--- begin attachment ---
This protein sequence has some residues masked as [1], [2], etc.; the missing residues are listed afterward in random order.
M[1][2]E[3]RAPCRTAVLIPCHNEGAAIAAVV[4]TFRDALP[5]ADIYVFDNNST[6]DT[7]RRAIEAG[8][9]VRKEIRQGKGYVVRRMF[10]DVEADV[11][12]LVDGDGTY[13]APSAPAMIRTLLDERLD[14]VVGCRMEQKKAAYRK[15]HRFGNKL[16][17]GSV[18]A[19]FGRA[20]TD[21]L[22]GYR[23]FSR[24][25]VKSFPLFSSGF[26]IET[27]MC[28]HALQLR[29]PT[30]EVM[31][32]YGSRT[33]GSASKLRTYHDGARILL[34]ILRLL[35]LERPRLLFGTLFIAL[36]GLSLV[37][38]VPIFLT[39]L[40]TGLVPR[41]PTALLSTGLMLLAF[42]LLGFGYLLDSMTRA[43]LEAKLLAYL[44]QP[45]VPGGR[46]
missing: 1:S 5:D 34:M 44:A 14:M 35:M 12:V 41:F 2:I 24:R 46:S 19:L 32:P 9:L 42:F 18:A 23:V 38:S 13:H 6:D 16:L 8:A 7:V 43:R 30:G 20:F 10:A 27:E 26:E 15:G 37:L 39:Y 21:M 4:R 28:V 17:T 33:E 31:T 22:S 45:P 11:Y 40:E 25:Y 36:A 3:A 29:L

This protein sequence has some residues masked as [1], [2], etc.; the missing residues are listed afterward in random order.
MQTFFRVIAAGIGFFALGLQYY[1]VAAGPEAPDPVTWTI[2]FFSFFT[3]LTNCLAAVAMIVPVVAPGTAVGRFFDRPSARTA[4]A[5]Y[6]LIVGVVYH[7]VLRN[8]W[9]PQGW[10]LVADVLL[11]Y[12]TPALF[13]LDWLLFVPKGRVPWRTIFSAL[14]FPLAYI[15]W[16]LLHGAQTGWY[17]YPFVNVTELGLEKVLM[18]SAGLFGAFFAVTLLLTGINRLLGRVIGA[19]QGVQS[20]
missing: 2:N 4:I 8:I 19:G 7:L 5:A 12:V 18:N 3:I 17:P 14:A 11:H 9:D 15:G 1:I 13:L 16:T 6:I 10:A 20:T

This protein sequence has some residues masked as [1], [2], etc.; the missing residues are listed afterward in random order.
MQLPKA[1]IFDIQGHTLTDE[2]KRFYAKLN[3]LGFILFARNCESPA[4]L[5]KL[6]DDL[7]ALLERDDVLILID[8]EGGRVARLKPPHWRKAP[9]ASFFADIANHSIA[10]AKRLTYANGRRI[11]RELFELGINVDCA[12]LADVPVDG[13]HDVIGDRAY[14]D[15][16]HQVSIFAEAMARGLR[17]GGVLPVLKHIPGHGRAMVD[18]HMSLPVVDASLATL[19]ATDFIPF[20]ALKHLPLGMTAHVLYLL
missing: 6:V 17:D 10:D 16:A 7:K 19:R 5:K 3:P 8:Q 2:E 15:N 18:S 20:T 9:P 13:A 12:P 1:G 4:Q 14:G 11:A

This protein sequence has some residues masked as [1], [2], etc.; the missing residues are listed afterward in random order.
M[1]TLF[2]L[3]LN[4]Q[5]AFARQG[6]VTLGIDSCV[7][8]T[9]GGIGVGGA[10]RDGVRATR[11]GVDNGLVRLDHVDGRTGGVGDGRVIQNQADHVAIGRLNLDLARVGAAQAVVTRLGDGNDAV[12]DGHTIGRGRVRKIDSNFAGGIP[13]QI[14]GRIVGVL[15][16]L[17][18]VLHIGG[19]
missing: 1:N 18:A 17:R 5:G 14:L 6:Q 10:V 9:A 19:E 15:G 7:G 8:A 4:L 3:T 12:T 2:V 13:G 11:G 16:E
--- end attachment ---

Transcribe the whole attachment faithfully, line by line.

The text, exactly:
This protein sequence has some residues masked as [1], [2], etc.; the missing residues are listed afterward in random order.
M[1][2]E[3]RAPCRTAVLIPCHNEGAAIAAVV[4]TFRDALP[5]ADIYVFDNNST[6]DT[7]RRAIEAG[8][9]VRKEIRQGKGYVVRRMF[10]DVEADV[11][12]LVDGDGTY[13]APSAPAMIRTLLDERLD[14]VVGCRMEQKKAAYRK[15]HRFGNKL[16][17]GSV[18]A[19]FGRA[20]TD[21]L[22]GYR[23]FSR[24][25]VKSFPLFSSGF[26]IET[27]MC[28]HALQLR[29]PT[30]EVM[31][32]YGSRT[33]GSASKLRTYHDGARILL[34]ILRLL[35]LERPRLLFGTLFIAL[36]GLSLV[37][38]VPIFLT[39]L[40]TGLVPR[41]PTALLSTGLMLLAF[42]LLGFGYLLDSMTRA[43]LEAKLLAYL[44]QP[45]VPGGR[46]
missing: 1:S 5:D 34:M 44:A 14:M 35:M 12:V 41:F 2:I 24:R 46:S 19:L 32:P 9:L 42:F 18:A 23:V 38:S 13:H 6:D 16:L 8:A 7:V 43:R 30:G 20:F 10:A 27:E 26:E 15:G 37:L 39:Y 21:M 4:R 28:V 17:T 33:E 31:T 22:S 45:P 11:Y 40:E 25:Y 36:A 3:A 29:L

This protein sequence has some residues masked as [1], [2], etc.; the missing residues are listed afterward in random order.
MQTFFRVIAAGIGFFALGLQYY[1]VAAGPEAPDPVTWTI[2]FFSFFT[3]LTNCLAAVAMIVPVVAPGTAVGRFFDRPSARTA[4]A[5]Y[6]LIVGVVYH[7]VLRN[8]W[9]PQGW[10]LVADVLL[11]Y[12]TPALF[13]LDWLLFVPKGRVPWRTIFSAL[14]FPLAYI[15]W[16]LLHGAQTGWY[17]YPFVNVTELGLEKVLM[18]SAGLFGAFFAVTLLLTGINRLLGRVIGA[19]QGVQS[20]
missing: 2:N 4:I 8:I 19:G 7:L 5:A 12:V 18:N 3:I 17:P 14:A 11:H 9:D 15:G 1:I 13:L 16:T 6:I 10:A 20:T

This protein sequence has some residues masked as [1], [2], etc.; the missing residues are listed afterward in random order.
MQLPKA[1]IFDIQGHTLTDE[2]KRFYAKLN[3]LGFILFARNCESPA[4]L[5]KL[6]DDL[7]ALLERDDVLILID[8]EGGRVARLKPPHWRKAP[9]ASFFADIANHSIA[10]AKRLTYANGRRI[11]RELFELGINVDCA[12]LADVPVDG[13]HDVIGDRAY[14]D[15][16]HQVSIFAEAMARGLR[17]GGVLPVLKHIPGHGRAMVD[18]HMSLPVVDASLATL[19]ATDFIPF[20]ALKHLPLGMTAHVLYLL
missing: 6:V 17:D 10:D 16:A 7:K 19:R 5:K 3:P 8:Q 2:E 15:N 18:S 20:T 9:P 13:A 12:P 1:G 4:Q 14:G 11:A

This protein sequence has some residues masked as [1], [2], etc.; the missing residues are listed afterward in random order.
M[1]TLF[2]L[3]LN[4]Q[5]AFARQG[6]VTLGIDSCV[7][8]T[9]GGIGVGGA[10]RDGVRATR[11]GVDNGLVRLDHVDGRTGGVGDGRVIQNQADHVAIGRLNLDLARVGAAQAVVTRLGDGNDAV[12]DGHTIGRGRVRKIDSNFAGGIP[13]QI[14]GRIVGVL[15][16]L[17][18]VLHIGG[19]
missing: 1:N 18:A 17:R 5:G 14:L 6:Q 10:V 9:A 19:E 15:G 7:G 8:A 4:L 3:T 12:T 2:V 13:G 11:G 16:E